But her adoration for her herd lies much deeper than their commercial value.
She says: “We let people see them for six weeks of the year, but they are a big part of lives. Yes, the cows and sheep are too, but reindeer are such fascinating animals.
“How their whole system works is incredible. In winter, they shut their whole bodies down to survive on minimal input and, when they reach 18 months old, a tendon snaps over the bone and they click when they walk. It means that when they’re in a blizzard, the calves know to follow that clicking sound. They’re just amazing.”
At its peak, their herd has reached about 80 reindeer and have either been sold to other breeders across the country or to people who want to own their own private herd, but never for meat.
As for surviving on the North Yorkshire landscape, Becky says they are very adaptable.
She says: “You will find through summer they malt. They are almost naked and deal with the heat quite well.
“Midges do pester them, however and are attracted to the warmth of their antlers, so we use horsefly spray.
“In winter, we often get asked whether they’re cold, but reindeer can cope down to -50degC before they start to feel it.
“Their hair is hollow to provide insulation and, of course, they love the snow.”
Reindeer graze outdoors through summer and are kept on rough ground, similar to that in their native environment, where there is bilberry and heather to forage on.
They are also fed additional pellets specially made up with different minerals and vitamins and, during winter, they are bedded on straw and moss, fed on moss imported from Scandinavia.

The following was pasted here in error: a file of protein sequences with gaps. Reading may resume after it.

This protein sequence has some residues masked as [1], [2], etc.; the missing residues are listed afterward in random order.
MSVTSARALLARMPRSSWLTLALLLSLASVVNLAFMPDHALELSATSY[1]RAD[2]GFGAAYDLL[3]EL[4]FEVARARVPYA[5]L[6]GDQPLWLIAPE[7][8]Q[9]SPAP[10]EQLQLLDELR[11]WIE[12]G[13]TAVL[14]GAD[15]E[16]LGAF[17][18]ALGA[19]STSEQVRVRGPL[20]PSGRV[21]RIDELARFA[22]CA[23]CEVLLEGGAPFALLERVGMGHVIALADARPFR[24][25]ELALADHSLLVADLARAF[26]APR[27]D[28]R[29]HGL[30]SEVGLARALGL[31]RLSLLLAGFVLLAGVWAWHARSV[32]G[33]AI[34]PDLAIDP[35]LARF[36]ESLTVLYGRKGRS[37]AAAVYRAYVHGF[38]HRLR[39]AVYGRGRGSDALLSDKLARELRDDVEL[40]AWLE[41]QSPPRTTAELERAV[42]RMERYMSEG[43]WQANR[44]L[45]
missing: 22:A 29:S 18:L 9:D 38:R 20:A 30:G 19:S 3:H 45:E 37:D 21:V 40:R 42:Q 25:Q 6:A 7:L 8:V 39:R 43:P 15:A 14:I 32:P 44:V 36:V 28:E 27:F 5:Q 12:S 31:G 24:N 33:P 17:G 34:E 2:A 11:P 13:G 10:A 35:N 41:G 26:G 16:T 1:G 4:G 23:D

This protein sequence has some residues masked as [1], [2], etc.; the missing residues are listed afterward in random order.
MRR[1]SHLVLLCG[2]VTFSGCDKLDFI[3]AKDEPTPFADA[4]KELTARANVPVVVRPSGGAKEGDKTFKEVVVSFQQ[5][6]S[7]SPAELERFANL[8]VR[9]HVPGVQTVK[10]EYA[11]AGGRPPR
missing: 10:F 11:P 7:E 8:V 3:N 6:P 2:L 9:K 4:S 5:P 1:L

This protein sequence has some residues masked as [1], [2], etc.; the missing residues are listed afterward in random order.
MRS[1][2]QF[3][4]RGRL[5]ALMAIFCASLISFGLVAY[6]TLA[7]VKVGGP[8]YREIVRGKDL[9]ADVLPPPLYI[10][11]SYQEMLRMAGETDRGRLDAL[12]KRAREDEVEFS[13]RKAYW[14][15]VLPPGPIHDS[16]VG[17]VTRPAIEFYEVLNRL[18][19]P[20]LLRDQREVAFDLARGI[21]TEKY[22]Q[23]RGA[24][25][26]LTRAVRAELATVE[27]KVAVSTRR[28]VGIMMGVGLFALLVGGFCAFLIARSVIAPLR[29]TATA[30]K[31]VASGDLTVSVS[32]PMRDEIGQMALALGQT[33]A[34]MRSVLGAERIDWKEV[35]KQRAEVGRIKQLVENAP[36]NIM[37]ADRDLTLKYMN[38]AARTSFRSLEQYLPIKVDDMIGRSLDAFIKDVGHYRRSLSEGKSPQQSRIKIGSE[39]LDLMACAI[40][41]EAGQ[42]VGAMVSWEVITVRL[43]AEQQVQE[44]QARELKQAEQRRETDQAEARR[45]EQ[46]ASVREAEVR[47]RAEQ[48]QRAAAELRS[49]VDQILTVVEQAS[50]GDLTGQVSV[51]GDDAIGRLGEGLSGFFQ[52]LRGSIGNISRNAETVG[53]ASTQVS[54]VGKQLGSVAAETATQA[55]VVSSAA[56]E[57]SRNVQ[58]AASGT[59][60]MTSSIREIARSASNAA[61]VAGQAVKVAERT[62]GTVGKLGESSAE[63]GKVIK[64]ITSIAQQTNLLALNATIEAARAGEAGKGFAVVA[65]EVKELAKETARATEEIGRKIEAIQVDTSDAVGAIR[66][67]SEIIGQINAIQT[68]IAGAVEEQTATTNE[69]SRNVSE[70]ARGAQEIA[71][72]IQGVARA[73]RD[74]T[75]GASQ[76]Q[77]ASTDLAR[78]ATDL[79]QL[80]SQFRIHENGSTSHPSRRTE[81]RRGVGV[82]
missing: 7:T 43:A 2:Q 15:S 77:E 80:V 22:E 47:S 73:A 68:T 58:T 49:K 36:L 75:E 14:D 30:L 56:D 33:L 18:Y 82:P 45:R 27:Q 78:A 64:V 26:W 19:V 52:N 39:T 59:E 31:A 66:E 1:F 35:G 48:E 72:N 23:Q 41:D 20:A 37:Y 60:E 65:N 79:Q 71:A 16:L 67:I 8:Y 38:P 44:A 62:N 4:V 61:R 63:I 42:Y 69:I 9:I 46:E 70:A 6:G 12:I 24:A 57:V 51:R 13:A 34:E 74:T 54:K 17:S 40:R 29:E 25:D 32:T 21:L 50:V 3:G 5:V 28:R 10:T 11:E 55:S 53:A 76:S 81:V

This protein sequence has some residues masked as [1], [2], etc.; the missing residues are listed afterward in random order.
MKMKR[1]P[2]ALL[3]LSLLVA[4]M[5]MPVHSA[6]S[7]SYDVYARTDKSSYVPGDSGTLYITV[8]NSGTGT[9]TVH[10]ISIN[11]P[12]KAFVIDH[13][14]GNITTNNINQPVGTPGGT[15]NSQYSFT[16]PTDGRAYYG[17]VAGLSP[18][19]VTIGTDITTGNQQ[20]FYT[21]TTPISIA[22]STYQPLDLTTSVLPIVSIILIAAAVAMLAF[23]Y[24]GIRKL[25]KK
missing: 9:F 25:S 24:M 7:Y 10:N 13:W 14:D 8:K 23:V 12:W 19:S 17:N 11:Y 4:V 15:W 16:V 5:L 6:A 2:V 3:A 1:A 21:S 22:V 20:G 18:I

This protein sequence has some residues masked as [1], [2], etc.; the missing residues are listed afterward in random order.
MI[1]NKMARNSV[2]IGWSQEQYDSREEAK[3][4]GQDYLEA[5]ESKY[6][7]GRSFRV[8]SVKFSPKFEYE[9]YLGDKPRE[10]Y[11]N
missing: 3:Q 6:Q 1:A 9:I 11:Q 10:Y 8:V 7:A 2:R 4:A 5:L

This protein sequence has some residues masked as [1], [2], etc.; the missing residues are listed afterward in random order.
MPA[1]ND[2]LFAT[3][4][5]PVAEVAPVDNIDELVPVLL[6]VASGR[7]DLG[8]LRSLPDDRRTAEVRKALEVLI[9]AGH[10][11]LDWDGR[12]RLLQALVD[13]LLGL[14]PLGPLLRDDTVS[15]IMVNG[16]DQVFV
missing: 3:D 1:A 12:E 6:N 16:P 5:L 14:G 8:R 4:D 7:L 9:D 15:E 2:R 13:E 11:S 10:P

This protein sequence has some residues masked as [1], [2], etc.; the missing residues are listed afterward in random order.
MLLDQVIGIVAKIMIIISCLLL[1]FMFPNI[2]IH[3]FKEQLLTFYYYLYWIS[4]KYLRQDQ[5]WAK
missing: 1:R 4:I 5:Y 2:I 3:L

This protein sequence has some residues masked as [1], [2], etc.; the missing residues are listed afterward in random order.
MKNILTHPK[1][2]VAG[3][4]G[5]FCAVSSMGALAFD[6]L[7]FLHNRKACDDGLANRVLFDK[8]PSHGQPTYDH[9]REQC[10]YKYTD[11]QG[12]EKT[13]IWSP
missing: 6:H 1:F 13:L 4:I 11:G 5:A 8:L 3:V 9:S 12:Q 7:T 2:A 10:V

There are some problems to look out for, and two of those is the maintenance of the reindeer’s feet and antlers.
Becky says: “We are fortunate that we have a lot of rocks here, so it helps to naturally keep their feet short.
“In summer, their antlers are growing and they are very delicate with a high blood supply, so you have to watch for flies eating them.”
Reindeer antlers are sought-after products, and many are used for crafts, says Becky, or taken by local scout groups.
Normally the couple would breed their own too, but this year it has taken a back seat due to the lack of females.
Becky says: “We are hoping to source some females and start again next year. If we can find some females this year that have run with the bull it would be amazing, but the likelihood is we are not going to.
“People are reluctant to let females go because there is a shortage of them and you can’t import any at the moment.”
This is the first year people have been able to come to the farm to visit the reindeer, through the couple’s new ‘wonderland’ experience.
Families can walk themselves around the barn which is decked out in festive decor, participate in various seasonal activities, before heading through to meet Santa and feed the reindeer.
Becky is hoping this season will be a successful one and, looking ahead, the farm has more educational plans in place, such as live lambing and bird watching.
But the opportunity their diversification with the reindeer has provided is something Becky is grateful for.
She says: “Getting the reindeer was the best thing we’ve done. A lot of farm parks are big, but we are not, so we have to have a niche to get people to come back to us.
“Without them, we wouldn’t have been able to do what we have with the educational side and the rest of the farm.”